Rizal day

30 december 1896 blev José Rizal henrettet efter en tvivlsom retsag gående på, at han skulle have anstiftet oprør lokalt mod det spanske imperium. Tvivlsomt fordi han propaganderede for det modsatte, bl.a. udfra den betragtning at et oprør ikke kunne vindes med de til rådighed stående midler overfor et regulært politi og militær, og der hverken ved retsagen eller sidenhen er kommet noget frem, der bare antyder han blot skulle have båret det synspunkt som et dække for andre aktiviteter.

30. december er philippinsk nationaldag, Rizal Day, kaldet.

Venstreekstremister er sidenhen ankommet på den konklussion, under dække af at arbejde “historisk/akademisk”, at Rizal blot var en figur som “amerikanerne” lod udnævne til nationalhelt som led i kolonialt “brød & skuespil”. Det er naturligvis forkert allerede fordi han var velkendt og vellidt mens han levede. Personer som Bennedict Anderson og Ian Buruma er proponenter for en sådan udlægning b.a.. YEN MAKABENTA tager i Manila Times i anledning af årets Rizal Day fat i den historie og skriver bl.a.:

In his fine book, A Nation Aborted: Rizal, American hegemony and Philippine Nationalism (Ateneo University Press, 2008), Floro C. Quibuyen discusses at length the fruits of his research on the issue.

First Philippine Republic started Rizal Day   
His first entry is reassuring:
“Rizal Day was actually started not by the Americans but by the Filipinos. The first commemoration was held on 30 December 1898, when General Aguinaldo, on behalf of the revolutionary government at Malolos, Bulacan, officially declared that day as a national day of mourning in solemn observance of the second anniversary of Rizal’s execution.

Quibuyen cites the work of an Englishwoman to show how veneration of Rizal had spread as far as the Visayas. The lady is Mrs. Campbell Dauncey, who wrote an account of her visit to the archipelago, an Englishwoman in the Philippines….

In a letter dated Dec. 31, 1904, she wrote an interesting account of Rizal Day in the town of Iloilo. In this brief epistle, she strikes at the heart of the political problem then facing the American regime.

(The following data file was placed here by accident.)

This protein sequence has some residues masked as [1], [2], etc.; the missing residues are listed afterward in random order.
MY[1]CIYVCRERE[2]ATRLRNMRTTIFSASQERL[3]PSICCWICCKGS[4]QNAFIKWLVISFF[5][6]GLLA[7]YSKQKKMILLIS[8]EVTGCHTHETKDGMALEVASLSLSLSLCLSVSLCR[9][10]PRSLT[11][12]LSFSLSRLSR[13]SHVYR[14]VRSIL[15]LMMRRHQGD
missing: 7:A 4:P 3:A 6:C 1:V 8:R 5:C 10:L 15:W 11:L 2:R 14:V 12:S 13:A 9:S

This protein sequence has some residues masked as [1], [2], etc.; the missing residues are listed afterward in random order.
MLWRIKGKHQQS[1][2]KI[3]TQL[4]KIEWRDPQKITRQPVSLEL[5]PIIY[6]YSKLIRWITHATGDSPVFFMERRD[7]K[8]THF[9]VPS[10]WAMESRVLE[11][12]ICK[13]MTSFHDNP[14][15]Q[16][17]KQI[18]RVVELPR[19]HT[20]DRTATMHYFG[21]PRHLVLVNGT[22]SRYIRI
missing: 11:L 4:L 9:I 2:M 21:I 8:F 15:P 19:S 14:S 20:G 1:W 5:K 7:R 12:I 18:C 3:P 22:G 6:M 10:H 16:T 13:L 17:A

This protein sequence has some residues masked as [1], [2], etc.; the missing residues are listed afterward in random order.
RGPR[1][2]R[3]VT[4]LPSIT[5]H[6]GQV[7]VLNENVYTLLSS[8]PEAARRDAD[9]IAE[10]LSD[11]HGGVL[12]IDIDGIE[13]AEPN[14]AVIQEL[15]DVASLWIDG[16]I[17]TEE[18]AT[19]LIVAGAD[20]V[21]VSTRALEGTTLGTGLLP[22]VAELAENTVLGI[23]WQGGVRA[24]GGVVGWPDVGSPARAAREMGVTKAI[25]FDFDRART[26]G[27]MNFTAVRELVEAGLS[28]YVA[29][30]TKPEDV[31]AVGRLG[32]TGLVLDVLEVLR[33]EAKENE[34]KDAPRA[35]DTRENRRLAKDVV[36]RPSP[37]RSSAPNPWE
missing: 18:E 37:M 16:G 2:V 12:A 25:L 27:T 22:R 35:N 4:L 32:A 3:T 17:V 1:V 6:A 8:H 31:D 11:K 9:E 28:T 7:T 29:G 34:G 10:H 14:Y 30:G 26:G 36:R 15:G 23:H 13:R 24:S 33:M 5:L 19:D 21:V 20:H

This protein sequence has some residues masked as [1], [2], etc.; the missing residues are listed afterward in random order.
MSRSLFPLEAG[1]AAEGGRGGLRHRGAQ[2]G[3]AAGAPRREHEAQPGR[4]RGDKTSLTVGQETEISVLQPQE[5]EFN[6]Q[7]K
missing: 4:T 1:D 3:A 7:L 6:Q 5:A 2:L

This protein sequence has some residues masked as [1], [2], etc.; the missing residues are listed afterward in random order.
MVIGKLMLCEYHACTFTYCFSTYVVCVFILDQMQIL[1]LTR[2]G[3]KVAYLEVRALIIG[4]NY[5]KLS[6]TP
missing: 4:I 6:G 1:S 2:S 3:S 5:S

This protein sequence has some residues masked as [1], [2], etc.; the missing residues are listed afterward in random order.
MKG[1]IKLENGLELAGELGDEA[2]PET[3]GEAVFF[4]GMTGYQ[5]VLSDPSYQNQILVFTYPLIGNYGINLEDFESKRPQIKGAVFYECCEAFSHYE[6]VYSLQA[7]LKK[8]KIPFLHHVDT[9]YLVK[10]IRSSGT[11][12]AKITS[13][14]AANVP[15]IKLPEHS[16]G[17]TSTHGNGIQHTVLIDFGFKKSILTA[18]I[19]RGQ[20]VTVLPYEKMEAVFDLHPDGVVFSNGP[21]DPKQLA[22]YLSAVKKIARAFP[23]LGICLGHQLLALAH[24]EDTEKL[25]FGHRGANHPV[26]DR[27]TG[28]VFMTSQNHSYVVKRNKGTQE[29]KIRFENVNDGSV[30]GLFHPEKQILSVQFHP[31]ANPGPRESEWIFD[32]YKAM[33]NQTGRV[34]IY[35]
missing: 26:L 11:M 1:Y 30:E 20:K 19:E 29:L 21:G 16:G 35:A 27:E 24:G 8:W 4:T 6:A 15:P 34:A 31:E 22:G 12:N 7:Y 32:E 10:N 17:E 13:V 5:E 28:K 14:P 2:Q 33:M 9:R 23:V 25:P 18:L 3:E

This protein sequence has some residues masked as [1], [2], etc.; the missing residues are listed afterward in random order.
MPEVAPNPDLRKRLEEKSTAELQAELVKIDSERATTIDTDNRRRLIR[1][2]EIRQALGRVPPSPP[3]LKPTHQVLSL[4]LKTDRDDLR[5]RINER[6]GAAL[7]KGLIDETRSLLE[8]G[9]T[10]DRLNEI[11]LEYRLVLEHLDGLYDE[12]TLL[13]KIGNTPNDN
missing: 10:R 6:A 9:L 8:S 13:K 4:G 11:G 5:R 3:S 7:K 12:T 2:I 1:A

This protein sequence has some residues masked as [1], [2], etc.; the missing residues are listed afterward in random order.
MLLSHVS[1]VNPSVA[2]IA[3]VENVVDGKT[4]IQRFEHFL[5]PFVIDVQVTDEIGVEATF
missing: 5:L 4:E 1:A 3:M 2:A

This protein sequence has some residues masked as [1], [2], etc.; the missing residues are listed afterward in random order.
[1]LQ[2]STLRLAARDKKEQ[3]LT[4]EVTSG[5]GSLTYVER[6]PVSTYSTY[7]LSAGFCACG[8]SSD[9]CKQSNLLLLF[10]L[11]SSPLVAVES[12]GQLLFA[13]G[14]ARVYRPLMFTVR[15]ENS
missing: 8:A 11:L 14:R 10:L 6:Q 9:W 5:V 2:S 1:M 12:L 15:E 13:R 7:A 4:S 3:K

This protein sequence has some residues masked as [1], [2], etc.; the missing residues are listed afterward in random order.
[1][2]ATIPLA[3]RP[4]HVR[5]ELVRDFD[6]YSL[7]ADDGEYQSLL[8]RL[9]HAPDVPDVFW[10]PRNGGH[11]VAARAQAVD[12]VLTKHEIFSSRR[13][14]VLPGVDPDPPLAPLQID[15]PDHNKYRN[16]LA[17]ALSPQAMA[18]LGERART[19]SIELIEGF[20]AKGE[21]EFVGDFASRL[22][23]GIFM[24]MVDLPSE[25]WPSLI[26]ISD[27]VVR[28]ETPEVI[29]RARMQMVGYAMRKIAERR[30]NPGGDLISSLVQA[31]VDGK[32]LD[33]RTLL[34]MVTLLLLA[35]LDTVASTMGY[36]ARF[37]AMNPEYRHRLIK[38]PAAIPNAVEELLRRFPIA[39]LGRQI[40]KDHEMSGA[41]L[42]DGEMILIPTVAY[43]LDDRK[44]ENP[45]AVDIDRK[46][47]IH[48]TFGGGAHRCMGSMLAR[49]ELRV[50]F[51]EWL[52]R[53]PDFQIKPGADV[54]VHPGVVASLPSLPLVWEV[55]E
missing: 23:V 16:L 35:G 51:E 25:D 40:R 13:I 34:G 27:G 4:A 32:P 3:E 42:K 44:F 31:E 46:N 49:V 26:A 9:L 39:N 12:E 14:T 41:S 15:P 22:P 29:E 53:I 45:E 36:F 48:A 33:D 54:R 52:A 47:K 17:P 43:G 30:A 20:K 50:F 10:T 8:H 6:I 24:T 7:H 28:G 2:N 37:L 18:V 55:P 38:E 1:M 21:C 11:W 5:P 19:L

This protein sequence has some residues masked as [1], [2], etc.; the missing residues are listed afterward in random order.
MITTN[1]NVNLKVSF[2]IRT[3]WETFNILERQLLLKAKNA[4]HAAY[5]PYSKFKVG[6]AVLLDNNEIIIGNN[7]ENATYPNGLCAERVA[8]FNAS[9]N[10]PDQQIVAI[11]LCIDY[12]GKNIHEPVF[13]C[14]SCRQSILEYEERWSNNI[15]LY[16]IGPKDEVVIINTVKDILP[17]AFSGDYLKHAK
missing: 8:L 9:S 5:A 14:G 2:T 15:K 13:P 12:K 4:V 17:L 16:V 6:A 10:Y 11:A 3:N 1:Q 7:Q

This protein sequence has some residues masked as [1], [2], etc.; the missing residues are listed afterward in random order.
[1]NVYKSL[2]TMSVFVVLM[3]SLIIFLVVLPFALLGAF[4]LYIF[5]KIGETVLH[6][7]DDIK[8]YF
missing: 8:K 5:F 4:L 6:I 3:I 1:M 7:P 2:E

She wrote:
“I think you may be amused to hear about a Filipino fiesta, which took place yesterday, called Rizal Day – the anniversary of the death of the national hero, a Filipino of the name of Doctor Rizal. He was the William Tell of the Philippines, except that his existence was a reality, not a myth, for he died only eight years ago.”

Further on, she reported:
“I have met people who were present at the execution of Rizal, and they tell me that the crowds were vast, and relate how Rizal faced a line of soldiers bravely and was shot. Rizal had a nice, clever face of a refined Filipino type, if one can trust the portraits on the Conant bank notes, and the Filipinos simply adore his memory.”

It’s striking from this account that Philippine bank notes carried the portrait of Rizal barely two years after the Revolution was declared over, and the American civil government installed.

Dauncey made one final comment on Rizal Day when she said that Filipinos would seize on the anniversary “to give relief to some of their patriotic emotions.”

Sammenligningen med Wilhelm Tell kan virke opstyltet, men er relevant nok, for udover at Rizal oversatte H. C. Andersen så oversatte han også Wilhelm Tell (o.a.) til tagalog, hvad vor englænderinde jo nok har været klar over.

A pro pos: Rizal Day 2000 udførte muhammedanske terrorister et koordineret bombeangreb i Manila; wiki., hvad vel nu kan ses som en slags generalprøve på senere angreb af den type.

Kronologi omkring angrebet, her.

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